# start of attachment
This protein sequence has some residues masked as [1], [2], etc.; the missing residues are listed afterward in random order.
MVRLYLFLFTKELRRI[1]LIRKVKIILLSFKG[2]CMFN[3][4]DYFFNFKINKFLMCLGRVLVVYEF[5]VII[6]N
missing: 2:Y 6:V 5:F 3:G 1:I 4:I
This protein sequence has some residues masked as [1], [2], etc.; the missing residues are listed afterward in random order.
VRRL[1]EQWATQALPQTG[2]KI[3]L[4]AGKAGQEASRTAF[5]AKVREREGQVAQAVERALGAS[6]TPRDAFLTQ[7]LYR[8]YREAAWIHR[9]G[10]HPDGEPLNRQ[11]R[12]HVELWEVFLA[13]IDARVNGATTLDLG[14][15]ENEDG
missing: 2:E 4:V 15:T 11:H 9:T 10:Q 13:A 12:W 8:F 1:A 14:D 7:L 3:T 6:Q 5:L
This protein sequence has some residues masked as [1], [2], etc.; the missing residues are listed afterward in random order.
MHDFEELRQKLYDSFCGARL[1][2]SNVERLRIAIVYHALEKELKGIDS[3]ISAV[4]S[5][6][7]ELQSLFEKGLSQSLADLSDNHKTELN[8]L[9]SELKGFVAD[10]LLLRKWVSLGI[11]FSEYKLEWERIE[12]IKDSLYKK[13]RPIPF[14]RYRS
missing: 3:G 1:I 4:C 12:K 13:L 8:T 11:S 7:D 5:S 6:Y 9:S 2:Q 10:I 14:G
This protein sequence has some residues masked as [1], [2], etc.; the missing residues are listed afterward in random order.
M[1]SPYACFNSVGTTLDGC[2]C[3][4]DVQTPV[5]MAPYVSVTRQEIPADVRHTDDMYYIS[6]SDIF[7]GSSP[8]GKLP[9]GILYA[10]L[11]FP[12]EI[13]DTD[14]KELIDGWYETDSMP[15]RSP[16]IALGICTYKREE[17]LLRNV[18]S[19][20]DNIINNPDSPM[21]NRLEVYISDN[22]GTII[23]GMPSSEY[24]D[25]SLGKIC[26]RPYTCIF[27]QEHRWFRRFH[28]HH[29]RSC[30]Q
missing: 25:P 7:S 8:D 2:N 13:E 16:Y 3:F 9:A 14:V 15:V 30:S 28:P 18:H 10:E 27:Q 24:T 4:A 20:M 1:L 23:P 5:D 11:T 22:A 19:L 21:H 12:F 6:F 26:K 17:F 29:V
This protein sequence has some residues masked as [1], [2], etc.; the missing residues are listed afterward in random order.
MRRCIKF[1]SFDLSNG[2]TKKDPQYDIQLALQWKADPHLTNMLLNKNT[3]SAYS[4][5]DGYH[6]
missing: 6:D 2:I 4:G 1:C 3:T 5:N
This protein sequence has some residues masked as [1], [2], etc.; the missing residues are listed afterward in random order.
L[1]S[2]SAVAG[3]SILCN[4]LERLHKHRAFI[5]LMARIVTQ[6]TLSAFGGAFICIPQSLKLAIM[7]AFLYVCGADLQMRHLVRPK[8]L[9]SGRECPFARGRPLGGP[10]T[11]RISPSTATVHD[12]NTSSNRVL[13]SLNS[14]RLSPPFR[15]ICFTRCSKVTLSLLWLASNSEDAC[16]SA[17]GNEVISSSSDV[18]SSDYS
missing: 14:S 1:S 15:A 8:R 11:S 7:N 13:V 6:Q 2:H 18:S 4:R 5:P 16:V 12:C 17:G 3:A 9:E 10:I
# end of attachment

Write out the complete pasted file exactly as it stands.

This protein sequence has some residues masked as [1], [2], etc.; the missing residues are listed afterward in random order.
MVRLYLFLFTKELRRI[1]LIRKVKIILLSFKG[2]CMFN[3][4]DYFFNFKINKFLMCLGRVLVVYEF[5]VII[6]N
missing: 2:Y 6:V 5:F 3:G 1:I 4:I
This protein sequence has some residues masked as [1], [2], etc.; the missing residues are listed afterward in random order.
VRRL[1]EQWATQALPQTG[2]KI[3]L[4]AGKAGQEASRTAF[5]AKVREREGQVAQAVERALGAS[6]TPRDAFLTQ[7]LYR[8]YREAAWIHR[9]G[10]HPDGEPLNRQ[11]R[12]HVELWEVFLA[13]IDARVNGATTLDLG[14][15]ENEDG
missing: 2:E 4:V 15:T 11:H 9:T 10:Q 13:A 12:W 8:F 1:A 14:D 7:L 3:T 6:Q 5:L
This protein sequence has some residues masked as [1], [2], etc.; the missing residues are listed afterward in random order.
MHDFEELRQKLYDSFCGARL[1][2]SNVERLRIAIVYHALEKELKGIDS[3]ISAV[4]S[5][6][7]ELQSLFEKGLSQSLADLSDNHKTELN[8]L[9]SELKGFVAD[10]LLLRKWVSLGI[11]FSEYKLEWERIE[12]IKDSLYKK[13]RPIPF[14]RYRS
missing: 3:G 1:I 4:C 12:K 13:L 8:T 11:S 7:D 5:S 6:Y 9:S 2:Q 10:I 14:G
This protein sequence has some residues masked as [1], [2], etc.; the missing residues are listed afterward in random order.
M[1]SPYACFNSVGTTLDGC[2]C[3][4]DVQTPV[5]MAPYVSVTRQEIPADVRHTDDMYYIS[6]SDIF[7]GSSP[8]GKLP[9]GILYA[10]L[11]FP[12]EI[13]DTD[14]KELIDGWYETDSMP[15]RSP[16]IALGICTYKREE[17]LLRNV[18]S[19][20]DNIINNPDSPM[21]NRLEVYISDN[22]GTII[23]GMPSSEY[24]D[25]SLGKIC[26]RPYTCIF[27]QEHRWFRRFH[28]HH[29]RSC[30]Q
missing: 25:P 7:S 8:D 2:N 13:E 16:Y 3:F 9:A 14:V 15:V 30:S 28:P 18:H 10:E 27:Q 24:T 4:A 20:M 1:L 23:P 5:D 11:T 22:A 19:L 21:H 12:F 6:F 26:K 17:F 29:V
This protein sequence has some residues masked as [1], [2], etc.; the missing residues are listed afterward in random order.
MRRCIKF[1]SFDLSNG[2]TKKDPQYDIQLALQWKADPHLTNMLLNKNT[3]SAYS[4][5]DGYH[6]
missing: 6:D 2:I 4:G 1:C 3:T 5:N
This protein sequence has some residues masked as [1], [2], etc.; the missing residues are listed afterward in random order.
L[1]S[2]SAVAG[3]SILCN[4]LERLHKHRAFI[5]LMARIVTQ[6]TLSAFGGAFICIPQSLKLAIM[7]AFLYVCGADLQMRHLVRPK[8]L[9]SGRECPFARGRPLGGP[10]T[11]RISPSTATVHD[12]NTSSNRVL[13]SLNS[14]RLSPPFR[15]ICFTRCSKVTLSLLWLASNSEDAC[16]SA[17]GNEVISSSSDV[18]SSDYS
missing: 14:S 1:S 15:A 8:R 11:S 7:N 13:V 6:Q 2:H 18:S 4:R 5:P 16:V 12:C 17:G 3:A 9:E 10:I